In a move that’s bound to antagonize Her Highness, the Governess Margaret Wood Hassan, the State Senate Ways and Means Committee, last week, passed a couple of bills that would lower business taxes. Hassan has complained that business tax reforms from the prior session are the reason the state budget is in the red, despite the fact that revenues are outperforming estimates overall. The committee gave the nod to Senate Bill One, which would lower the Business Profits Tax from eight and a half percent to seven point nine percent over the next three budget cycles. Senate Bill 2 would lower the Business Enterprise Tax from seven and a half percent to six and three quarters over that same period of time. In a statement released last week, State Senator Andy Sanborn, Republican from Bedford lamented New Hampshire’s status as the state with the highest business taxes in New England and hailed the bills’ approvals saying quote “Our lackluster economic recovery is clear proof of our need to find every way possible to ensure we are an affordable, competitive state to do business.”
The Bow Athletic Club has partnered with Positive Coaching Alliance to ensure a positive, character-building experience for all youth athletes in its programs. P C A is a Stanford University-based non-profit organization, which conducts workshops for coaches, organizational leaders and parents involved in schools and sports organizations serving five-to-18-year-old athletes. P C A also provides workshops for high school athletes. The first workshop, Coaching for Winning and Life Lessons, is scheduled for the morning of March fourteenth from nine to eleven in the Bow High School auditorium. We’ve posted all the links you’ll need to learn about the organizations, get more information and register for the workshops with this news read at Girard at-Large dot com.
Students and staff at Gossler Park Elementary School in Manchester were evacuated from the building on Friday after several cracks were discovered in the walls. The evacuation was a precautionary measure and students were shuffled over to neighboring Parkside while staff from the Facilities Division of the Public Works Department examined the building. While the Manchester School District’s cracker-jack communications staff put out notice of the evacuation and dismissal Friday afternoon, there has been no further information on the condition of the school. No doubt, they were busy shoveling snow off the flat roof over the weekend.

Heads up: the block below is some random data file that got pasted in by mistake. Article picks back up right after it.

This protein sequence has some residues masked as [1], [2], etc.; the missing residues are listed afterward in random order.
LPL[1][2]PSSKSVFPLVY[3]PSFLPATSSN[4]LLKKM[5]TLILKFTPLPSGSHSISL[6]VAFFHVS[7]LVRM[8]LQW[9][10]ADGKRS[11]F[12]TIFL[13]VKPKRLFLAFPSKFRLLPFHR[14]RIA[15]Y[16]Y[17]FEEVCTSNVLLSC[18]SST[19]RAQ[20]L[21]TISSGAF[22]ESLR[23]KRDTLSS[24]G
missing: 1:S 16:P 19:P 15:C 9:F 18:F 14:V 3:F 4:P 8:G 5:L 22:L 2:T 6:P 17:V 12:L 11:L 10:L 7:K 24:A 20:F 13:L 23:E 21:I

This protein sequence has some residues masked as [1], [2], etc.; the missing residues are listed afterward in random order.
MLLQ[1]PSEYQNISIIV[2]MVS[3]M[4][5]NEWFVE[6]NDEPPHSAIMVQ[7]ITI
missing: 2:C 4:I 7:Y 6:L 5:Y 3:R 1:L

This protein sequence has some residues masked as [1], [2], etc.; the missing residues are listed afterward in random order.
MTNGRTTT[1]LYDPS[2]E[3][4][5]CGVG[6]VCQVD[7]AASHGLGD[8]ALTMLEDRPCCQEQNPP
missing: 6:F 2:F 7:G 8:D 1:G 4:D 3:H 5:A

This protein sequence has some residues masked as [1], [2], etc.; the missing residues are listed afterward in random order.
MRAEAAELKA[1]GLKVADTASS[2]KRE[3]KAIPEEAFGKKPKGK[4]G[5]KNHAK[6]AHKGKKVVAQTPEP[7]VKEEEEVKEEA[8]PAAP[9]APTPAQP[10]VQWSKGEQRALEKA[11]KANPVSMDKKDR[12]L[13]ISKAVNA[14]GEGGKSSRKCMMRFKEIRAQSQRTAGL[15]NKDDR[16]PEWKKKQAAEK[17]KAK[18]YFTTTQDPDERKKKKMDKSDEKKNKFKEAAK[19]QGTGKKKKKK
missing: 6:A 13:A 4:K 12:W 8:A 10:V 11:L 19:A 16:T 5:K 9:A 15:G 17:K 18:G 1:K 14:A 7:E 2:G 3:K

News from our own backyard continues after this.
For the seventh time we know of in the last year and a half or so, a member of a government body has called the cops on a citizen who did nothing more than express an opinion during a public meeting. As we shared with those who follow us on Facebook on Friday, The Laconia Sun reported that fifty six year old Jeffrey T. Clay, was arrested and charged with one count of failing to move from a public place after being ordered to do so by a police officer and one count of disrupting a public meeting. Both of the above charges are Class B misdemeanors and punishable by a fine if he is convicted.
Clay attended the February third meeting of the Alton Board of Selectman and objected to a revised public input policy that had just been adopted. He called for board members to resign. Clay brought and set a timer so he wouldn’t exceed the newly imposed five minute time limit. It wasn’t long after that that Selectman David Hussey complained about character assassination and Board Chair R. Loring Carr demanded he stop. Carr even took a motion to terminate the public input session while Police Chief Ryan Heath looked on.
On several occasions Heath also asked Clay to stop speaking, even laying his hands on Clay, who asked him not to do so and asked him if he was being arrested. When Heath responded not yet, Clay continued with his comments until being told he was being arrested, at which point he was compliantly removed by the chief.
After Clay was cleared from the room, Carr reopened public input without a motion from the board which voted to close it. According to The Sun, Clay has continually been at odds with selectmen over what he believes are deliberate violations of the state’s Right to Know Law. We have the audio. We’ll play it this morning. It’s worthy of outrage and I’m thinking on the heals of the court’s decision in the Billy Baer case against the Gilford School Board, the Alton selectmen are about to be in heap big trouble.
Watch the video for yourself! (If doesn’t start where it starts, forward to 10:39. It runs through 14:45)
Perhaps Alton’s police chief should visit with his counterpart in Candia where the police have better things to do than arrest citizens with opinions not liked by the Board of Selectmen. Candia’s valiant battle against its now legendary crime wave continued with police reporting one hundred twenty five motor vehicle stops last month from which came five summons. There were also nine arrests, including for various driving infractions, drug possession, weapons violations, Breach of Bail and providing false information to obtain a firearm. We’ll keep an eye on Candia and ask only that you pray, pray for their survival!
That’s news from our own backyard, Girard at Large hour ___ is next!